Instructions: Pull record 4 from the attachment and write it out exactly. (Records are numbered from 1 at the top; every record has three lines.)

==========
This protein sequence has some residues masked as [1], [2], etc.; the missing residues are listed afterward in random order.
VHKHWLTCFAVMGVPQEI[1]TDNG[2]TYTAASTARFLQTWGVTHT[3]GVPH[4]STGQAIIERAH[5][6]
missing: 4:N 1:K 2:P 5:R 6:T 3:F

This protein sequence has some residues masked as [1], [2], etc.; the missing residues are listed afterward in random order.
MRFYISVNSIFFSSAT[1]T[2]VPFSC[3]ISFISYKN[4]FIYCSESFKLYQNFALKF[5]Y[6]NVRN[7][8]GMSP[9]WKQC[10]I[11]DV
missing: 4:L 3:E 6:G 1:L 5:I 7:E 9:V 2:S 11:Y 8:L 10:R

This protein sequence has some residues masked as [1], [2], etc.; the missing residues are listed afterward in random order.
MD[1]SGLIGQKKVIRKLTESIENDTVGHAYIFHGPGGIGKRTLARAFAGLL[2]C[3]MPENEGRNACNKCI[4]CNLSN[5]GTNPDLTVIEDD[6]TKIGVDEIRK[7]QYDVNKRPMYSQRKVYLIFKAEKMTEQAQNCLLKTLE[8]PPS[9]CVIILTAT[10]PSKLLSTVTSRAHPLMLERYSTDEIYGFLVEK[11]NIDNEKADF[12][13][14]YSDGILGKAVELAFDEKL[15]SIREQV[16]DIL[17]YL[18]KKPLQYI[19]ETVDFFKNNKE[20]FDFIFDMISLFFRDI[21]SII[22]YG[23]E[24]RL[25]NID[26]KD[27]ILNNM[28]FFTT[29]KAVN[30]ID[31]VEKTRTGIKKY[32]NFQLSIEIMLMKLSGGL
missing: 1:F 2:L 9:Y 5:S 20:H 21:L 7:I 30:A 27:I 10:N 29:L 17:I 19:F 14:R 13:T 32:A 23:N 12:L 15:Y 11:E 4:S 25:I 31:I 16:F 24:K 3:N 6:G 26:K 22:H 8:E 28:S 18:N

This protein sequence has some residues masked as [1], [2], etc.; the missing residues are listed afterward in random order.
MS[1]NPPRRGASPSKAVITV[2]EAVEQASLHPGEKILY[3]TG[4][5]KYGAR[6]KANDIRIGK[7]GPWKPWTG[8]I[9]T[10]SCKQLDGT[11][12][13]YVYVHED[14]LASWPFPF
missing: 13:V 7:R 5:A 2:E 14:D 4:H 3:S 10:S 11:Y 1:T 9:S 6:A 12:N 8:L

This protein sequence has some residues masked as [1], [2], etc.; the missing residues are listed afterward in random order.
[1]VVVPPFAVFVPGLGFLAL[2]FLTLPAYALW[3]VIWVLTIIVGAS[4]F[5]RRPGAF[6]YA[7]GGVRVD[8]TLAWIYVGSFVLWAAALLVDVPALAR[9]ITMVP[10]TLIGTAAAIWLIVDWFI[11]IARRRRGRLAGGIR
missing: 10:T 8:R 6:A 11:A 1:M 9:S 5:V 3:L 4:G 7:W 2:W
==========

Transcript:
This protein sequence has some residues masked as [1], [2], etc.; the missing residues are listed afterward in random order.
MS[1]NPPRRGASPSKAVITV[2]EAVEQASLHPGEKILY[3]TG[4][5]KYGAR[6]KANDIRIGK[7]GPWKPWTG[8]I[9]T[10]SCKQLDGT[11][12][13]YVYVHED[14]LASWPFPF
missing: 13:V 7:R 5:A 2:E 14:D 4:H 3:S 10:S 11:Y 1:T 9:S 6:A 12:N 8:L